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From the fourth lot  98628 to 98816, 1931.  A very early 73 Hektor, but there were earlier at 97137-97250,  96451-96604and the starting lot at 94140-94150. I have recorded lenses 98715, 739, 745, 755 and others close to yours. Production was not strictly linear with serial number, so yours may not be exactly the 383rd 73 Hektor made, but surly it is an early 1931 lens and uncommon 5 digit serial.

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Over the years, a few researchers have been granted access to the original Leitz records. Deciphering is not a trivial task. Some complications are:

-early lenses were not always serialized, especially if they were rigidly mounted to a camera, and often later separated during an upgrade/conversion

-possibly multiple staff making the entries with varrying handwriting styles

-older German language practices, with personal and now rare abbreviations and short cut notations

-war and other priorities

-differing products may have been inscribed at different points in the production cycle, some serialized parts may have been set aside for much later assembly

-use, accidental or otherwise, of the same serial on multiple items, typically addressed by adding an asterick to one of the items, this seems to happen a lot more for lenses than cameras and serialized accessories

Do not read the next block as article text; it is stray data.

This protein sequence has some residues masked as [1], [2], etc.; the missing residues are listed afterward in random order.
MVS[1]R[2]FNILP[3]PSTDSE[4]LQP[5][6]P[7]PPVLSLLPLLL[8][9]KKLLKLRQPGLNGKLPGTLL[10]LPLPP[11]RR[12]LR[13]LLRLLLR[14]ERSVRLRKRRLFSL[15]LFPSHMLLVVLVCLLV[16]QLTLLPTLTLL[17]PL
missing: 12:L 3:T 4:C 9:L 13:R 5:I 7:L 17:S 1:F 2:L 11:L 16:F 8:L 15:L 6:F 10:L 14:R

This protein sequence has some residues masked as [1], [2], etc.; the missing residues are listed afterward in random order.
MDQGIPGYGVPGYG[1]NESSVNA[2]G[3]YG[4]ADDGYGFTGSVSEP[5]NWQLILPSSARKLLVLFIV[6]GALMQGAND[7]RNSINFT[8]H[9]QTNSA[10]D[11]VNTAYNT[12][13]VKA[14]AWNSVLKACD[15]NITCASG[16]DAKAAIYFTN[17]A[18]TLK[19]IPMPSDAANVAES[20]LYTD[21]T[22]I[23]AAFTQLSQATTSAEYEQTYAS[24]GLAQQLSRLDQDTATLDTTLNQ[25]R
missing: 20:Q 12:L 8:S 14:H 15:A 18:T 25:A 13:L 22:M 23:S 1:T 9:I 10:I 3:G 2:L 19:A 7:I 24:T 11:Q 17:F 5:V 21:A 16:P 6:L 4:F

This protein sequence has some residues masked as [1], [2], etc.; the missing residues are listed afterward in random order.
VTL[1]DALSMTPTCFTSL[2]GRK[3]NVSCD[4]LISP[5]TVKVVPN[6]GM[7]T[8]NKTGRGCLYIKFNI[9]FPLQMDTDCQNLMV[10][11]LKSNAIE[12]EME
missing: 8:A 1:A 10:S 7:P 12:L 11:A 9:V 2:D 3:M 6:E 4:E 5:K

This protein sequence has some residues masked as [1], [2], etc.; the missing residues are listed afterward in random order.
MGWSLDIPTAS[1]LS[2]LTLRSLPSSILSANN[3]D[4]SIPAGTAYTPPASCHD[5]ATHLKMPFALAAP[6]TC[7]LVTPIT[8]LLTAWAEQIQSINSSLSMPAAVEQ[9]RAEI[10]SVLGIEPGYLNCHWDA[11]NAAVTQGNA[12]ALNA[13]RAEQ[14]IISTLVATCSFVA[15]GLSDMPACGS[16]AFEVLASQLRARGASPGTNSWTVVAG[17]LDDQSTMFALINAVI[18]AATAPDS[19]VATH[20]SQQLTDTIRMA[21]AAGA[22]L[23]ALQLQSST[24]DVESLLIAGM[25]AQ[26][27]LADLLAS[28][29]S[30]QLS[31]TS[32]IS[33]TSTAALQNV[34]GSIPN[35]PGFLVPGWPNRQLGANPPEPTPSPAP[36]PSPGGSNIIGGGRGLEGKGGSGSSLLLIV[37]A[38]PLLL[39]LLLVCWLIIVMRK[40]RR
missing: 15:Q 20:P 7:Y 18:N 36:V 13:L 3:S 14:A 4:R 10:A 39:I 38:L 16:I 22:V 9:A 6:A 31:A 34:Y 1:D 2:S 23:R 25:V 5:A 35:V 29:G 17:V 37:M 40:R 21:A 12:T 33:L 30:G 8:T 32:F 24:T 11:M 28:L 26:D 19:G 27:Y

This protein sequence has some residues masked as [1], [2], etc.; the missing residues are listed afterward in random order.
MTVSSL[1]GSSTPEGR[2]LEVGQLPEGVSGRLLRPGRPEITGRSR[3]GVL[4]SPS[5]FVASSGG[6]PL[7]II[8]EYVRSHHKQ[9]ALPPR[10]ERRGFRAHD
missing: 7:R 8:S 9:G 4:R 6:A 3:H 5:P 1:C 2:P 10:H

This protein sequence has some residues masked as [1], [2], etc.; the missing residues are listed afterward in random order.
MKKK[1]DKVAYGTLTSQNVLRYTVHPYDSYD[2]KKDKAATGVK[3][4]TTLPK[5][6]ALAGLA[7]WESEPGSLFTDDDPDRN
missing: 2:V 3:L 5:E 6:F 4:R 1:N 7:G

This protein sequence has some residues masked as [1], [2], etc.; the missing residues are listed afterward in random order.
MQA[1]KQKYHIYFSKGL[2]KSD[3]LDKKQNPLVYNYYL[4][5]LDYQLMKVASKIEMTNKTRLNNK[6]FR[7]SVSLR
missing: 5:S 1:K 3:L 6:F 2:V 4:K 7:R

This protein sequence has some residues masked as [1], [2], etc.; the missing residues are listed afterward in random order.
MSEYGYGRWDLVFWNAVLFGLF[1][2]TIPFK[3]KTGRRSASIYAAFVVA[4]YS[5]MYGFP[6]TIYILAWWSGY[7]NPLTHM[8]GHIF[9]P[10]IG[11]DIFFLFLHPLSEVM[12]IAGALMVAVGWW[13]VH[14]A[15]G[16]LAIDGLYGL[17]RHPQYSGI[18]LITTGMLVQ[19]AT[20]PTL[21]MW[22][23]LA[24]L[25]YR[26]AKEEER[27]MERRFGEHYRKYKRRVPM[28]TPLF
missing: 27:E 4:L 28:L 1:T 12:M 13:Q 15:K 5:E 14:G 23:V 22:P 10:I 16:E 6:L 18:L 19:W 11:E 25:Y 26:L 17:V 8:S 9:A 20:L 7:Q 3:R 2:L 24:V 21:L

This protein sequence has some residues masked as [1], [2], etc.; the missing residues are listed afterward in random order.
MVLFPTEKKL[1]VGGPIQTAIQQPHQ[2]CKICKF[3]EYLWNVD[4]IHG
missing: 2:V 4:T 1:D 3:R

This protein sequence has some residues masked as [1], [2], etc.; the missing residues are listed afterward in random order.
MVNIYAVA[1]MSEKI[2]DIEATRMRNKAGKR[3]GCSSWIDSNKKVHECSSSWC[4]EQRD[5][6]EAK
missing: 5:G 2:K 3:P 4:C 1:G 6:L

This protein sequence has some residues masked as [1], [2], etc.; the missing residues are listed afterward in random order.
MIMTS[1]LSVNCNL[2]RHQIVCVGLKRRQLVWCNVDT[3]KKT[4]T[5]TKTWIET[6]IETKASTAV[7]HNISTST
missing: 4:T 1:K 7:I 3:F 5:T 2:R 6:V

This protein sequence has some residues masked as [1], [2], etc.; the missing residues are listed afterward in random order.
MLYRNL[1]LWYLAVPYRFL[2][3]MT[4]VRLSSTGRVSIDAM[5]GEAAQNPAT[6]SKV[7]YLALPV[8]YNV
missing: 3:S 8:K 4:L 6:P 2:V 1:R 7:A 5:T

-gaps in serial lists that were subsequently used at a much later time,

-different production facilities, several within Wetzlar and Canada and Portugal

-it is likely the serial numbers were never intended to accurately date items, often the various production changes and features are more useful in understanding an items history

- for ultra rare (valuable) items there is a real but remote chance of faked identification, expert evaluation is reccommended, and the current company (Leitz) will sometimes provide historical data upon request

Often serials may have been assigned "requested" and entered into log books, but for whatever reason never used. There agan may be different dates associated with a serial, allocated date, production date and shipped date. In some cases a shipping order number is available, and the delivery location is noted. Some items may have been produced for an anticipated market and they were subsequently modified for a new market before leaving the factory.

Anyway, for cameras, the Leica Collector Guide by Laney is excellent. A much earlier screw mount list with more detail but some well noted errors is the list by W. Hahne via Leica Historica in 1978. It doesn't seem to be available, but is widely copied and circulated.

For wartime camera production, the Wehrmacht Leica book by Lager is superb, but others may exist too.

For lenses, the publication in 2016 of an" objective fabrication" list by Hartmut Thiele, 126 pages, is the best I know of, but others may exist.

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That's a very good price : 5 digits items are uncommon and the Hektor 7,3 is anyway a not mass made item : just a curios about your item : is it rangefinder coupled ? I think that the very first Hektors were not (it was the time of RF coupling intro… and iirc they listed Hektor 7,3 both as HEKON and HEKON KUP spcifying the RF coupling version) . Anyway, probably Leitz did provide a retrofit service for such a critical to focus lens.

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